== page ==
The Indian Express: Why Zakir Hussain couldn’t collect his Grammy for Shakti: ‘I wasn’t expecting it at all’

Tabla maestro Zakir Hussain, who is celebrating winning three Grammys at its 66th edition, explains why he was missing from the stage when his band Shakti was being awarded, talks about the significance of the honour for the band.

Renowned tabla player Zakir Hussain had a remarkable night at the 66th Grammys as he became the first Indian artist ever to win three hallowed gramophones in a single night — Best Global Music Album (The Moment by Shakti), Best Global Music Performance (Pashto), Best Contemporary Instrumental Album (As We Speak). While speaking to Rolling Stone India, he explained why he couldn’t be on stage to receive the award for Shakti despite being present at the ceremony.

The Padma Vibhushan awardee, who admits that he wasn’t expecting the honour, recalled, “The award for Pashto was announced first. I wasn’t expecting it at all, and since I hadn’t prepared a thank-you speech, I ended up mumbling something randomly. Bela (Fleck) couldn’t attend the ceremony, and as per the procedure, Edgar (Meyer), Rakesh (Chaurasia), and I went backstage to give bytes to the media. While that was happening, the Shakti award was announced, and I was clueless.” He added that the younger generation of Shakti musicians receiving the honour, perhaps, was the best thing. “It was only befitting that the younger generation of Shakti musicians — vocalist Shankar Mahadevan, violinist Ganesh Rajagopalan, and kanjira player V. Selvaganesh — collected the award,” he said.

Shakti comprises Zakir, British guitarist John McLaughlin, kanjira player V Selvaganesh, violinist Ganesh Rajagopalan, and vocalist Shankar Mahadevan. The Indo-jazz fusion group was co-founded by McLaughlin and Zakir in 1973.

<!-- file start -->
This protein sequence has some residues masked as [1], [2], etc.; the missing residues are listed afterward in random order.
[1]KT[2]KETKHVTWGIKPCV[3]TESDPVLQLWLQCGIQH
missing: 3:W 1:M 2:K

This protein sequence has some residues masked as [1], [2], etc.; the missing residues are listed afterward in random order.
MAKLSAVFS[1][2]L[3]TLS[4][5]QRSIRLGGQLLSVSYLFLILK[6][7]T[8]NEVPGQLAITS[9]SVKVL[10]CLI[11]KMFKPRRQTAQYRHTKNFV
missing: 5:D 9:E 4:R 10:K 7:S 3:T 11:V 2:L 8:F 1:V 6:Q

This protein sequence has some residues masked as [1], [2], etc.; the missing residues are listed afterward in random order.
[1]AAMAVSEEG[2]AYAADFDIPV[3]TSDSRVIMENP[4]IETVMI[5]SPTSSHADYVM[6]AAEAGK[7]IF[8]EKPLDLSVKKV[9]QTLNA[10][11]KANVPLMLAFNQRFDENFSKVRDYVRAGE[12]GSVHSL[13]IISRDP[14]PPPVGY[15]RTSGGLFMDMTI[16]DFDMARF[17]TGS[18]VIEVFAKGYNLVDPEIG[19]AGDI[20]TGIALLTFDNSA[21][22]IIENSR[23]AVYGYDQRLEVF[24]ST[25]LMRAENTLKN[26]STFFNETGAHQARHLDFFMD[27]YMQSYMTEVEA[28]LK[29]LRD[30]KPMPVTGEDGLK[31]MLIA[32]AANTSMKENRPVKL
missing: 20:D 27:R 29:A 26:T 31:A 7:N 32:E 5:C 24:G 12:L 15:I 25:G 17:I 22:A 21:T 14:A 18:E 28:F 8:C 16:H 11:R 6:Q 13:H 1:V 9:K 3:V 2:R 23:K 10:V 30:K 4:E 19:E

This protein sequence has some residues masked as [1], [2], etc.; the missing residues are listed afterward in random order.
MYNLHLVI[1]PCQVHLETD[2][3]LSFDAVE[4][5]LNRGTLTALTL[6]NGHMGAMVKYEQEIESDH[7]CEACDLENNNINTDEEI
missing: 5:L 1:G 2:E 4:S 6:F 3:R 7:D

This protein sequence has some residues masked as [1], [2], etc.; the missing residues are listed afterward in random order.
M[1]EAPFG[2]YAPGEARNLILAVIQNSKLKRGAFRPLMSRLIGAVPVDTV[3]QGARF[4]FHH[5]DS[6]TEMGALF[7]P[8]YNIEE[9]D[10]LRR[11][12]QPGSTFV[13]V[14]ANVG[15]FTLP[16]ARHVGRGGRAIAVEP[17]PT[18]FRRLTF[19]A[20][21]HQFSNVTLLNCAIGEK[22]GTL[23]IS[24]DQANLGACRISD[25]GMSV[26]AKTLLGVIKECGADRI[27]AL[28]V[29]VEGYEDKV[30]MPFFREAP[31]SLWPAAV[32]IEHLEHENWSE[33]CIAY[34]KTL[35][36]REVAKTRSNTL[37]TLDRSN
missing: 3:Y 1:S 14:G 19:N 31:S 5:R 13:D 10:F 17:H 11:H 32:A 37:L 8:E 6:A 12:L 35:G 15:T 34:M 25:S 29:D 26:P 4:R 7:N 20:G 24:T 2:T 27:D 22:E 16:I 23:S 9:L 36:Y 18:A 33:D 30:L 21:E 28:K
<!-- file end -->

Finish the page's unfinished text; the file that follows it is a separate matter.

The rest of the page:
He then went on to score two more Grammys for the album As We Speak — Best Global Music Performance for the song Pashto and Best Contemporary Instrumental Album — which he collaborated on with other musicians. Pashto was created in collaboration with flautist Rakesh (nephew of Pt Hariprasad Chaurasia), American banjo virtuoso Béla, and noted composer and bassist Edgar.

The hat-trick at the Grammys comes at an important juncture in the maestro’s musical career, especially the award for Shakti. After completing a monumental 50th-anniversary tour across India, the US, and Europe, the legendary band Shakti was recognised with the award. According to Zakir, this win feels particularly significant, as it coincides with the release of Shakti’s first studio album in 46 years. When the group released their albums A Handful of Beauty and Natural Elements back in the ‘70s, the category of ‘world music’ didn’t even exist. “When we came back in the 1990s as Remember Shakti, we focused on live performances. The new Shakti album just happened when all of us were in different places during the pandemic and wanted to create something new. There has been a huge change in the content, with more vocals now,” he added.

Read the full article in The Indian Express.